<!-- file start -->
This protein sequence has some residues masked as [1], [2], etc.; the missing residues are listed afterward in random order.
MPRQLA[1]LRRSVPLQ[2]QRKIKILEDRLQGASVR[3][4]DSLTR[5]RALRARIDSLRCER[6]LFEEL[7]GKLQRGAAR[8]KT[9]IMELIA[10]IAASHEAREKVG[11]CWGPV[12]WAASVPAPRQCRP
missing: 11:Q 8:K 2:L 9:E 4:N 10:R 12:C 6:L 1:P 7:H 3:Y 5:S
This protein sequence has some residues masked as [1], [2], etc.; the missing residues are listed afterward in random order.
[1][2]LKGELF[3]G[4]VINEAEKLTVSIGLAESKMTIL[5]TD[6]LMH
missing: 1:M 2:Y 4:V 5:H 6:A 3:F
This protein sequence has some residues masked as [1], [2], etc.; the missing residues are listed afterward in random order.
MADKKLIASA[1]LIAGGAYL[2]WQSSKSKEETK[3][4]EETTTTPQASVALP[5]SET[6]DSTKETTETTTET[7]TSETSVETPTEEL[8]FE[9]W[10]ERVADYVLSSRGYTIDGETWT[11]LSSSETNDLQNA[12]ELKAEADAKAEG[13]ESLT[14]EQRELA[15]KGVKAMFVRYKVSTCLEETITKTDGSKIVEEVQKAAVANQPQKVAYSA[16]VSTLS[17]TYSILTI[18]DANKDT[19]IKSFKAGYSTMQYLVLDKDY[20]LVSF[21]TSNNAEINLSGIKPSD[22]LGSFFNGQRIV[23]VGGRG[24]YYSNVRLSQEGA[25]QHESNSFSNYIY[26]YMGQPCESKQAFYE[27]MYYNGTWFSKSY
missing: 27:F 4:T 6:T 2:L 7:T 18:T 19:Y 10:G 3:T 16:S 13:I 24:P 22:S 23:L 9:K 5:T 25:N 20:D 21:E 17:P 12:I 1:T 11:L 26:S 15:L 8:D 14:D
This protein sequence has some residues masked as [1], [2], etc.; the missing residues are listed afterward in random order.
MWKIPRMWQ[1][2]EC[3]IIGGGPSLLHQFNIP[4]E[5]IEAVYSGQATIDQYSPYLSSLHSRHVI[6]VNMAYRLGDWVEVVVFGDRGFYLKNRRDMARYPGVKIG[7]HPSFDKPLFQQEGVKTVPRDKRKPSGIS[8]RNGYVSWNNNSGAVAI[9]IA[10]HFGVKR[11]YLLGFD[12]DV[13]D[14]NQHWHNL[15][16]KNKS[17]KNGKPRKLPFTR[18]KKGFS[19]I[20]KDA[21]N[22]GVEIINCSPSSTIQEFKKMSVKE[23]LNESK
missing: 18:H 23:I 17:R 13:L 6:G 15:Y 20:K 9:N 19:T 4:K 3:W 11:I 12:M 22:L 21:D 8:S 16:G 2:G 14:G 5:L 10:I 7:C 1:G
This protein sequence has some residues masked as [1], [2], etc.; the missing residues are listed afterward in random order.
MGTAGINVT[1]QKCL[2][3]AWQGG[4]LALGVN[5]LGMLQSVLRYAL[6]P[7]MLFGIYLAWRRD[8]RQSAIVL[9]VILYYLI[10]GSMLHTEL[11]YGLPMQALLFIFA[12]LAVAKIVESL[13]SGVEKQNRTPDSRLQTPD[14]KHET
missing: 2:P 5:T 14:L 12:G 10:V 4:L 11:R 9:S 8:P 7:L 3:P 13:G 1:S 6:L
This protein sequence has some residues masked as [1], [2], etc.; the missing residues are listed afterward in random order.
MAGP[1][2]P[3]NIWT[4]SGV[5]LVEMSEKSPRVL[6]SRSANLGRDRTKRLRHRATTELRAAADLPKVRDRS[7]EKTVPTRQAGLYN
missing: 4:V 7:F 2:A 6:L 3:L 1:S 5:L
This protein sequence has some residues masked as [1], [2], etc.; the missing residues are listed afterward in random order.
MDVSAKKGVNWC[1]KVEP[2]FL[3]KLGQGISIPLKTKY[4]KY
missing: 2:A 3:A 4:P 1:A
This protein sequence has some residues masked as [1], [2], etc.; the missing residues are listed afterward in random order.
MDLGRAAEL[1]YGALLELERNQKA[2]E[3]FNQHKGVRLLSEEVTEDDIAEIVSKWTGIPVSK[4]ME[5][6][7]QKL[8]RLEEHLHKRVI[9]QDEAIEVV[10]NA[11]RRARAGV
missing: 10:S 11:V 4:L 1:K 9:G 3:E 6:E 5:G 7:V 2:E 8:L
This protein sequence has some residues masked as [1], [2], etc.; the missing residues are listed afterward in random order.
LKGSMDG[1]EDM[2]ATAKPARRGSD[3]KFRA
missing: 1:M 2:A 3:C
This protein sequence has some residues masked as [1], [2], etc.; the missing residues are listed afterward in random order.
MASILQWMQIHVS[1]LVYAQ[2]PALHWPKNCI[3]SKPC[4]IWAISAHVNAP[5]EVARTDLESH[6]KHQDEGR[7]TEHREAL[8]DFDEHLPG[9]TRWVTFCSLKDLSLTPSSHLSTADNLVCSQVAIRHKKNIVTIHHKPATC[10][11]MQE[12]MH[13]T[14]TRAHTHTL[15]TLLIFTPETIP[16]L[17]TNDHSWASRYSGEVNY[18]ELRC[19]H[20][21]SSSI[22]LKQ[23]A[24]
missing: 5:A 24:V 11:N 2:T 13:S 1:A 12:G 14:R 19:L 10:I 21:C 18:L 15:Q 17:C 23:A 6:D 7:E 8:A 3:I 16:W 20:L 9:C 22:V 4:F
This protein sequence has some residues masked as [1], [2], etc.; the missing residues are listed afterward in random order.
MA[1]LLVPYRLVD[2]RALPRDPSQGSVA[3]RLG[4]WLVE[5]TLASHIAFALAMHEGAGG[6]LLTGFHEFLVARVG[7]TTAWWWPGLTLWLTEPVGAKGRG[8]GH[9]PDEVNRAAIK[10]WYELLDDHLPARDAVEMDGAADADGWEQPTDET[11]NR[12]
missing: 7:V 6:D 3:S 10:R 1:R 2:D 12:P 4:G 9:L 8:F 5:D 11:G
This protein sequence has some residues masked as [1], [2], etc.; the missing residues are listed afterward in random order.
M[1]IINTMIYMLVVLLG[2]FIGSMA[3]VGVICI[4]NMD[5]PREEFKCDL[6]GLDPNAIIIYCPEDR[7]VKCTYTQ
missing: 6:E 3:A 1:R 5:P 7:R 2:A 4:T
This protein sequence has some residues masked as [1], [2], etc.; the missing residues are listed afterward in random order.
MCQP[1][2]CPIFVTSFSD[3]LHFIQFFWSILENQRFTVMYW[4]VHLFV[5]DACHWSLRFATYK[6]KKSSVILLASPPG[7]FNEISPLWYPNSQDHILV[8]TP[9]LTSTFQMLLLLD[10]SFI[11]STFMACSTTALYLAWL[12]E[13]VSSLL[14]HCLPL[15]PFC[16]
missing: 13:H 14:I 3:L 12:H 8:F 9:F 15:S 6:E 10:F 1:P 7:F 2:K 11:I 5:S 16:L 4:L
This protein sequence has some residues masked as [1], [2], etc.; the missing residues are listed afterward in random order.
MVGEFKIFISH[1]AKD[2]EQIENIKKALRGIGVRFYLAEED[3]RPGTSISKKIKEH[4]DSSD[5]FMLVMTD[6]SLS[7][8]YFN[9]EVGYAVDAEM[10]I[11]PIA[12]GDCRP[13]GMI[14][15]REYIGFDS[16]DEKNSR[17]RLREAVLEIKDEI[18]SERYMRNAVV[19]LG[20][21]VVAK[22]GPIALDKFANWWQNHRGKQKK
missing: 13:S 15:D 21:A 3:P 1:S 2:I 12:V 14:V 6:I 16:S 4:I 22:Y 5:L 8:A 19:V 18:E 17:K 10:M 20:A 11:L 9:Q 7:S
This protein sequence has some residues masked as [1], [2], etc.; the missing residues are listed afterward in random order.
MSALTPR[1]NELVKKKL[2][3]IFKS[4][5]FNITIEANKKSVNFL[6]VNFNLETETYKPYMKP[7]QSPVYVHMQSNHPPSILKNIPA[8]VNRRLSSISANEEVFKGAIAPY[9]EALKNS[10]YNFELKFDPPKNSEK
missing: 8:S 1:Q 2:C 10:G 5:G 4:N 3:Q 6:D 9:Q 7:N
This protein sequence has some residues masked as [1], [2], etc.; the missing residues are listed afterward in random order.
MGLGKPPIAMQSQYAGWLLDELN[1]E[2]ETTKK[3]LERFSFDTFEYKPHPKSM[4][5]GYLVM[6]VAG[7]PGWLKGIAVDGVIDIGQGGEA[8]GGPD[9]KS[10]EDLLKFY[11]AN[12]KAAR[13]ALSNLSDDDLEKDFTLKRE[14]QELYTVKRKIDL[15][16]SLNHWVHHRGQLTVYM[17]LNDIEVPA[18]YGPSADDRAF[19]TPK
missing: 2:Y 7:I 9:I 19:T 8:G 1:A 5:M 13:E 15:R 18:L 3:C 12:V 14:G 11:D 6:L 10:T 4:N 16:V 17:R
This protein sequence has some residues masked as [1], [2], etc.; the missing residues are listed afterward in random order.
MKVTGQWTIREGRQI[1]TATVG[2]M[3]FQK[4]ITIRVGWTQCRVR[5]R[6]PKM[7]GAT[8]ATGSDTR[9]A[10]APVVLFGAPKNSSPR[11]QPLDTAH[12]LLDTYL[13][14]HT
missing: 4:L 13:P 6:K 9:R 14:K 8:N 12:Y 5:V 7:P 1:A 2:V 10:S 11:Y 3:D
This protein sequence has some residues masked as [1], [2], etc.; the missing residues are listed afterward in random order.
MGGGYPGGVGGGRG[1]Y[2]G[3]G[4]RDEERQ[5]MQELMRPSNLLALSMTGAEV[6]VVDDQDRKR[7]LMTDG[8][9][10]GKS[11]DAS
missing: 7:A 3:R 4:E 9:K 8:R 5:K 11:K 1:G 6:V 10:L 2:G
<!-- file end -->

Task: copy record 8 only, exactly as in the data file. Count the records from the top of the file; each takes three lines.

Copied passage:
This protein sequence has some residues masked as [1], [2], etc.; the missing residues are listed afterward in random order.
MDLGRAAEL[1]YGALLELERNQKA[2]E[3]FNQHKGVRLLSEEVTEDDIAEIVSKWTGIPVSK[4]ME[5][6][7]QKL[8]RLEEHLHKRVI[9]QDEAIEVV[10]NA[11]RRARAGV
missing: 10:S 11:V 4:L 1:K 9:G 3:E 6:E 5:G 7:V 2:E 8:L